Actually, yes, that is what I want. It’s something, but it could have been much, much more. (See also: the dungeons, but again, it’s clearly low budget, so that wasn’t gonna happen.) Which brings us back around to the story. Soul Hackers 2 has a decent rogue’s gallery of villains, and to its credit, they get to have a bigger role in the plot than some of those in SH1(some of whom literally appear only in a single scene!).
(Don’t let this image fool you. You NEVER fight them all at once. Cowards.)
Iron Mask and Ash are the definite highlights. They’re charismatic, memorable, have solid ties to your party(both are literally exes of separate characters), and even manage to be a little threatening. Iron Mask and Ash are not to be taken lightly, and can easily wreck an unprepared team. I can’t mention them without going into an extremely problematic element of Milady and Iron Mask’s backstory, though, so spoilers ahoy.
Iron Mask saved Milady’s life as a child, and so naturally, she winds up looking up to him and idolizing him as her savior. And later on? They become lovers.
If that strikes as you as all kinds of messed up, guess what? You’re right.
Does anyone call this out? Nope, and I doubt Atlus even thought about the ramifications of such a plot twist. It would’ve been nice for Ringo to chime in, but nah, she’s more supportive than anything.
Then… there’s Figue. At the zero hour, after Iron Mask is finally defeated, the weight of killing him becomes too much for her to bear, and she decides to take up his cause for little-to-no good reason.
EVIL FIGUE(ooh, scary) actually has a pretty badass design, but other than that, her inclusion makes no sense, which I guess is as good a cherry on top of Soul Hackers 2’s screwy narrative cake as any. Then the game ends, everyone goes their separate ways, happily ever after.
Soul Hackers 2 is an uneven mess, and I’m being nice. The gameplay is fun, but it lacks the depth and core aspects of the classic SMT games. The characters are cool, but the plot takes them nowhere special. The music and dungeons are generic drek. The classic Devil Summoner games, and even the Raidou games to an extent, felt like the passion of a small, devout team knowing what they wanted to accomplish, and did everything they could to make a fully fleshed out game within limited means. This feels like the exact opposite.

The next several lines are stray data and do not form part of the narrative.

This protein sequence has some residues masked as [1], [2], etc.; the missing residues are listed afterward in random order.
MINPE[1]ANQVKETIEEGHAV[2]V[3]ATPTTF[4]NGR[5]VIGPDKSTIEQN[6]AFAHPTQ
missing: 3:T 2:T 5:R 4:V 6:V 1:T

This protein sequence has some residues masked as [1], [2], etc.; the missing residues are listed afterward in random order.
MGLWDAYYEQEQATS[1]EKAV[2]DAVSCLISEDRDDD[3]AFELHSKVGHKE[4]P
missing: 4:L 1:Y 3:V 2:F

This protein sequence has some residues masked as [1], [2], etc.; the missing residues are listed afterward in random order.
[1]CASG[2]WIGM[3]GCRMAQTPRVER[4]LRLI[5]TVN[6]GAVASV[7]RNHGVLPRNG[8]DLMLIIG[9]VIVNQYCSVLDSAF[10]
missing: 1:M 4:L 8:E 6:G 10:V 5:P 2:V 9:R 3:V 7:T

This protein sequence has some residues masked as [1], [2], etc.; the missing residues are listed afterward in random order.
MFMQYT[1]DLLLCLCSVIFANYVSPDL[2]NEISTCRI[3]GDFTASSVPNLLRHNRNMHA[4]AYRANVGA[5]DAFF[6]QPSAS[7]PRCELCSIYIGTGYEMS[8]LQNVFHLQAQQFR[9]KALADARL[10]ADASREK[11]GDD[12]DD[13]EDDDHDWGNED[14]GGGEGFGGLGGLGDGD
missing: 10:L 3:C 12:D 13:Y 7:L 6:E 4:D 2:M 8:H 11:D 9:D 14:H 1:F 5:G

This was a few individuals who were tasked with making a sequel because it was considered to drive potential for brand recognition and profit, so they scraped together whatever they were given, and tried to make the most of it, while throwing classic fans a bone whenever they could, while also trying to keep it approachable for new fans, and creating an end result that isn’t anything special for any demographic.
As you hopefully know by this point, another team released an official patch for Persona 2: Eternal Punishment’s PSP version yesterday, fully translating the game, all its menus, and the Tatsuya scenario into English.
Myself and the others working on our version were completely blindsided by this, and had no idea it was in the works until it came out, same as everyone else. There was initially a great deal of panic, confusion, and disappointment, especially since one of the team had formerly been helping us out with coding and graphic modifications on our project.
Fortunately, once the smoke cleared, we were reassured that none of our work was used in the final product, which I’ve personally confirmed. The new patch is just modifications to the original Atlus PS1 translation, similarly to what our project had planned, the only key differences being that the graphic formatting and fonts are different, and this version uses honorifics(which I tend to localize or make variations on).
That said, our team was still left demoralized by this sudden announcement, and it’s been decided that without the need or momentum to continue our version, we’ve decided to cancel our in-progress build.